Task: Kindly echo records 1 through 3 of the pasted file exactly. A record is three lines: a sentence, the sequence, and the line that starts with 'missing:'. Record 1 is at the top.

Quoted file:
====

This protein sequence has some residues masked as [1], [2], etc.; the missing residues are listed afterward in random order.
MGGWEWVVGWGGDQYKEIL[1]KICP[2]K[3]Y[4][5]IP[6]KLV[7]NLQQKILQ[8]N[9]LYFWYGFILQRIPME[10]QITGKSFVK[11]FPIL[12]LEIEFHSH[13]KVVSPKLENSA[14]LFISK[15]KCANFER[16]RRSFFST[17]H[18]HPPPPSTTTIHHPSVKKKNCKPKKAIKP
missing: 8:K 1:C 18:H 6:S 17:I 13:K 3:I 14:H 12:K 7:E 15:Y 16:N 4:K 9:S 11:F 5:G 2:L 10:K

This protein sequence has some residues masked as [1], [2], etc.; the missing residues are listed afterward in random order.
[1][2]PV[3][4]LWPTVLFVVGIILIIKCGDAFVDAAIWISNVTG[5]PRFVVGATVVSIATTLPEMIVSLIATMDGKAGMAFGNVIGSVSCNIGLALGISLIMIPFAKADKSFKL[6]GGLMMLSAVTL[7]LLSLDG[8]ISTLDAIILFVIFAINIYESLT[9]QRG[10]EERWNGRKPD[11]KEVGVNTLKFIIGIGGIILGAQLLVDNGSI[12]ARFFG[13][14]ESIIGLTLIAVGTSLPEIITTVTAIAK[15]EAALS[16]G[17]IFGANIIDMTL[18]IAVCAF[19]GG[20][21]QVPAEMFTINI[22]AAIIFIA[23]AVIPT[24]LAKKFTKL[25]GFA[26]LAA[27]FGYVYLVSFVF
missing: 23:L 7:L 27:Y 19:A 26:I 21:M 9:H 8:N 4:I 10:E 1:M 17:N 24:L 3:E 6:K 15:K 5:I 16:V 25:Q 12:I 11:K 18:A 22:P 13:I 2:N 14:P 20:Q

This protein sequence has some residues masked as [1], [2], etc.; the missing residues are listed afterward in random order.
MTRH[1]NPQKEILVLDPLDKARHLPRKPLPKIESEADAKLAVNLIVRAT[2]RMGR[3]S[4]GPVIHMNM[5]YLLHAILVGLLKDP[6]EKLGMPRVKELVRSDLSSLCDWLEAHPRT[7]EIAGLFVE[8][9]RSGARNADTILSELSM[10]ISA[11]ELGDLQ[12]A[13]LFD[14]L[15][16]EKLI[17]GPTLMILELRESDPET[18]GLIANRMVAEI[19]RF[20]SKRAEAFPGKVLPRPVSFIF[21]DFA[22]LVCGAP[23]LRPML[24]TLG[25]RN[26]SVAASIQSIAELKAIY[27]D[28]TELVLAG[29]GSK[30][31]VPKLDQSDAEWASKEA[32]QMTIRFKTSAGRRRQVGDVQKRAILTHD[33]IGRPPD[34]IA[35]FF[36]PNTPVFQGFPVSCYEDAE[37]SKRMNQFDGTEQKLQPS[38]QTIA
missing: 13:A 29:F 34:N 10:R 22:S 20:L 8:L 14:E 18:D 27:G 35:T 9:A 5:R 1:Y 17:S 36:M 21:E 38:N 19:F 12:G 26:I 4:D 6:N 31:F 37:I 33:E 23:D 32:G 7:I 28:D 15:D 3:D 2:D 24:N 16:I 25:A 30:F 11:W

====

This protein sequence has some residues masked as [1], [2], etc.; the missing residues are listed afterward in random order.
MGGWEWVVGWGGDQYKEIL[1]KICP[2]K[3]Y[4][5]IP[6]KLV[7]NLQQKILQ[8]N[9]LYFWYGFILQRIPME[10]QITGKSFVK[11]FPIL[12]LEIEFHSH[13]KVVSPKLENSA[14]LFISK[15]KCANFER[16]RRSFFST[17]H[18]HPPPPSTTTIHHPSVKKKNCKPKKAIKP
missing: 8:K 1:C 18:H 6:S 17:I 13:K 3:I 14:H 12:K 7:E 15:Y 16:N 4:K 9:S 11:F 5:G 2:L 10:K

This protein sequence has some residues masked as [1], [2], etc.; the missing residues are listed afterward in random order.
[1][2]PV[3][4]LWPTVLFVVGIILIIKCGDAFVDAAIWISNVTG[5]PRFVVGATVVSIATTLPEMIVSLIATMDGKAGMAFGNVIGSVSCNIGLALGISLIMIPFAKADKSFKL[6]GGLMMLSAVTL[7]LLSLDG[8]ISTLDAIILFVIFAINIYESLT[9]QRG[10]EERWNGRKPD[11]KEVGVNTLKFIIGIGGIILGAQLLVDNGSI[12]ARFFG[13][14]ESIIGLTLIAVGTSLPEIITTVTAIAK[15]EAALS[16]G[17]IFGANIIDMTL[18]IAVCAF[19]GG[20][21]QVPAEMFTINI[22]AAIIFIA[23]AVIPT[24]LAKKFTKL[25]GFA[26]LAA[27]FGYVYLVSFVF
missing: 23:L 7:L 27:Y 19:A 26:I 21:M 9:H 8:N 4:I 10:E 1:M 17:N 24:L 3:E 6:K 15:K 5:I 16:V 25:Q 12:I 11:K 18:A 22:P 13:I 2:N 14:P 20:Q

This protein sequence has some residues masked as [1], [2], etc.; the missing residues are listed afterward in random order.
MTRH[1]NPQKEILVLDPLDKARHLPRKPLPKIESEADAKLAVNLIVRAT[2]RMGR[3]S[4]GPVIHMNM[5]YLLHAILVGLLKDP[6]EKLGMPRVKELVRSDLSSLCDWLEAHPRT[7]EIAGLFVE[8][9]RSGARNADTILSELSM[10]ISA[11]ELGDLQ[12]A[13]LFD[14]L[15][16]EKLI[17]GPTLMILELRESDPET[18]GLIANRMVAEI[19]RF[20]SKRAEAFPGKVLPRPVSFIF[21]DFA[22]LVCGAP[23]LRPML[24]TLG[25]RN[26]SVAASIQSIAELKAIY[27]D[28]TELVLAG[29]GSK[30][31]VPKLDQSDAEWASKEA[32]QMTIRFKTSAGRRRQVGDVQKRAILTHD[33]IGRPPD[34]IA[35]FF[36]PNTPVFQGFPVSCYEDAE[37]SKRMNQFDGTEQKLQPS[38]QTIA
missing: 13:A 29:F 34:N 10:R 22:S 20:L 8:L 14:E 18:D 27:G 35:T 9:A 5:R 1:Y 17:S 36:M 21:E 38:N 19:F 12:G 26:I 4:D 6:N 31:F 37:I 33:E 23:D 32:G 7:I 28:D 15:D 3:D 2:D 24:N 16:I 25:A 30:F 11:W